This is likely going to be a short, and not so sweet, diary.
First it was the Chris Culliver incident, where second-string cornerback/homophobe made comments about how he didn't want out gay players on the team, and that any gay players should wait till 10 years after retiring to come out.
The 49ers were quick to disassociate themselves with Culliver's statements, and Culliver made the appropriate CYA move of apologizing through his PR person.
Case closed, right?
Not so fast.
Tonight, it's reported that the It Gets Better campaign has pulled the 49ers video after two members of the team who were on the video denied participation in the project. (Guess that falls under "I didn't say what you thought I said".)
Nose tackle Isaac Sopoaga and linebacker Ahmad Brooks both clearly appear in the video. But when approached by USA Today, the players denied their participation.I've been a San Francisco 49ers fan since before the Montana era. I got there after Brodie, but suffered through Steve DeBerg and other less than stellar players. I was proud of my team, and even more proud the day they were speaking out to support LGBT youth. But now that I find that some players evidently are putting their alleged "manhood" over dead kids, I'll be watching the Super Bowl on Sundays with mixed emotions and a heavy heart. I'll likely still root for the Niners (red and gold blood runs deep in this household), but if Brendon Ayanbadejo makes an awesome play I'll be cheering that as well.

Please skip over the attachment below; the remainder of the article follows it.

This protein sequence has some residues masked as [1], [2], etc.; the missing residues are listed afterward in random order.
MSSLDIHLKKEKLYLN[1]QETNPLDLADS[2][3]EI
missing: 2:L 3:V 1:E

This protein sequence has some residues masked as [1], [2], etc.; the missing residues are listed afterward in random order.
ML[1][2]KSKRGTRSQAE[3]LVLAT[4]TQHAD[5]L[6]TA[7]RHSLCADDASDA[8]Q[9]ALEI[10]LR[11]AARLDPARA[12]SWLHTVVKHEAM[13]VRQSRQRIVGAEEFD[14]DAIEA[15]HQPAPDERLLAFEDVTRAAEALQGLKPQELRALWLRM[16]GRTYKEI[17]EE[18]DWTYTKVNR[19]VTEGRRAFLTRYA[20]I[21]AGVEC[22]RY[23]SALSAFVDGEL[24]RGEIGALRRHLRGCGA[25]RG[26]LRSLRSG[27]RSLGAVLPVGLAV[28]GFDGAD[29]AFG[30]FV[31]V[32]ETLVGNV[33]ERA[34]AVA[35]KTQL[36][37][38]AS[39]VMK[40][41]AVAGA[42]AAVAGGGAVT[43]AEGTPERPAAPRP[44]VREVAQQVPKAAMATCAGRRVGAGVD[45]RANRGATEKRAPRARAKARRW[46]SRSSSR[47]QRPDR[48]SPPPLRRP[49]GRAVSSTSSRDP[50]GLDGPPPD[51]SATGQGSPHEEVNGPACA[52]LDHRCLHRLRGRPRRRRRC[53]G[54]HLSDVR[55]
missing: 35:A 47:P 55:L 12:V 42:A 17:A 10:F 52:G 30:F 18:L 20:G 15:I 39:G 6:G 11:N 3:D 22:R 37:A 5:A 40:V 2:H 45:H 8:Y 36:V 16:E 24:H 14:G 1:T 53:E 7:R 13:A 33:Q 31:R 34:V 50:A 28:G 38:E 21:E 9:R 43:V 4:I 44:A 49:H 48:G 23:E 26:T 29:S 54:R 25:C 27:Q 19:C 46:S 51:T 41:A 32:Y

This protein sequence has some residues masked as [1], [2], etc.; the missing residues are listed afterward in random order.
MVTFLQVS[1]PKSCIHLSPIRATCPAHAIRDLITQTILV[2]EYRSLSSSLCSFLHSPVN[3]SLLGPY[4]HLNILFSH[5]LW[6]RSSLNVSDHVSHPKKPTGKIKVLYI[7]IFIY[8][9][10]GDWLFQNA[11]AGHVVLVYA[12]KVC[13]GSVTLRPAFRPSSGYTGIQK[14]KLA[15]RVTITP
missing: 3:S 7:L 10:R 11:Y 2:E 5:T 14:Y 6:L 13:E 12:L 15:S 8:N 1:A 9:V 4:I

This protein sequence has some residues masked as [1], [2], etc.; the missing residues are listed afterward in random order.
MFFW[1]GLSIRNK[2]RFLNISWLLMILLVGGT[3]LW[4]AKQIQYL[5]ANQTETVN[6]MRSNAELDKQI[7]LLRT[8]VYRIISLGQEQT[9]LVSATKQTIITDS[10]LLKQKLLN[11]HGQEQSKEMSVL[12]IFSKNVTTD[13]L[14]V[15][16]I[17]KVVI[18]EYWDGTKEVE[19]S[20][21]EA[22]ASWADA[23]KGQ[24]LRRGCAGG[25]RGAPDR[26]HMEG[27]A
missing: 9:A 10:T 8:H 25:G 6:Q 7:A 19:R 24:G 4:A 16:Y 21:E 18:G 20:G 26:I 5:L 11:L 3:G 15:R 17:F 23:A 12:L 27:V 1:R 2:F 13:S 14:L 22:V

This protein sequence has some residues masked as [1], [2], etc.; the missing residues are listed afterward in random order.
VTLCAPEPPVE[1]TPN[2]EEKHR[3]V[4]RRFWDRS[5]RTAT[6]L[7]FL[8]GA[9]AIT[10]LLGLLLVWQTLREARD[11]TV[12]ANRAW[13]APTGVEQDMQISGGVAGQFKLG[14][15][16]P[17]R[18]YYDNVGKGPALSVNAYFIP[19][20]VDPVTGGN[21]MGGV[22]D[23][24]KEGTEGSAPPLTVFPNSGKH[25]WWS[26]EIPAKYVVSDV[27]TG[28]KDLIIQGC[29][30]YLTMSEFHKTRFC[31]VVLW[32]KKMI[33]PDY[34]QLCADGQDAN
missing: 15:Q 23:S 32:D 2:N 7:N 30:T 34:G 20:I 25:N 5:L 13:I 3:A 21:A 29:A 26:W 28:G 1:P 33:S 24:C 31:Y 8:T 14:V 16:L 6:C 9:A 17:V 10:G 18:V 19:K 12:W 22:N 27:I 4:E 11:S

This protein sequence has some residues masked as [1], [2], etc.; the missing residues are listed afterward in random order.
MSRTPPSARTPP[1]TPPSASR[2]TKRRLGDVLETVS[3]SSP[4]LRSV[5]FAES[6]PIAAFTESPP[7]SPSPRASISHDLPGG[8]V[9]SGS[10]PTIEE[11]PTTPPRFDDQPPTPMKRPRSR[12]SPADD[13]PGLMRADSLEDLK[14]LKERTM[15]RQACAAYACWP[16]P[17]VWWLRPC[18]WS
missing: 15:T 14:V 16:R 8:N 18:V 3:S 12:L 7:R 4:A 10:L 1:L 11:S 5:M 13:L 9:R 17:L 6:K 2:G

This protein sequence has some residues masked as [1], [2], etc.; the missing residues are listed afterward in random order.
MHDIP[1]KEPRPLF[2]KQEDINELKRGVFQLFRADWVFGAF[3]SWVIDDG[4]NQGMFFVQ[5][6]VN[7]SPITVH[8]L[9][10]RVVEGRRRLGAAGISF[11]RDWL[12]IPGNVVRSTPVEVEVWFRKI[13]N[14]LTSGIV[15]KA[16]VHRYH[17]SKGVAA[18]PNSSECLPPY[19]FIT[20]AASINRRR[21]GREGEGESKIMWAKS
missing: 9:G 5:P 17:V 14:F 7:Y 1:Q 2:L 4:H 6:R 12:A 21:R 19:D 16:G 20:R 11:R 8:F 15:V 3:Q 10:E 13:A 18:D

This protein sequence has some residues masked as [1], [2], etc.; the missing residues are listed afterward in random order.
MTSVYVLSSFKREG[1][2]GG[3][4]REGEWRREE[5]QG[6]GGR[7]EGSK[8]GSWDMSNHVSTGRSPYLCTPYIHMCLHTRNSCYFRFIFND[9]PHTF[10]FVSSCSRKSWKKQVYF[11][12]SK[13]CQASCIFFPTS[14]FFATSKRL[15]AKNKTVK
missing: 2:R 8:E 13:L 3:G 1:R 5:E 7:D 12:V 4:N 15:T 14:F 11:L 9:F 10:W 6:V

“I didn’t make any video,” Brooks said. “This is America and if someone wants to be gay, they can be gay. It’s their right. But I didn’t make any video.”
When the players were shown the video — with them in it — it got a little weird.
“Oh, that. It was an anti-bullying video, not a gay (rights) video,” he said.
When told that studies show that the majority of teens who are bullied are harassed over sexual identity issues, Brooks thought for a second.
“I know that. I know that,” he said. “Okay, you’re right and I’m wrong. Are you from one of those New York newspapers?”
At least I've got the National Hockey League, where the You Can Play Project is met with support by players from the major leagues, through the minors and into college.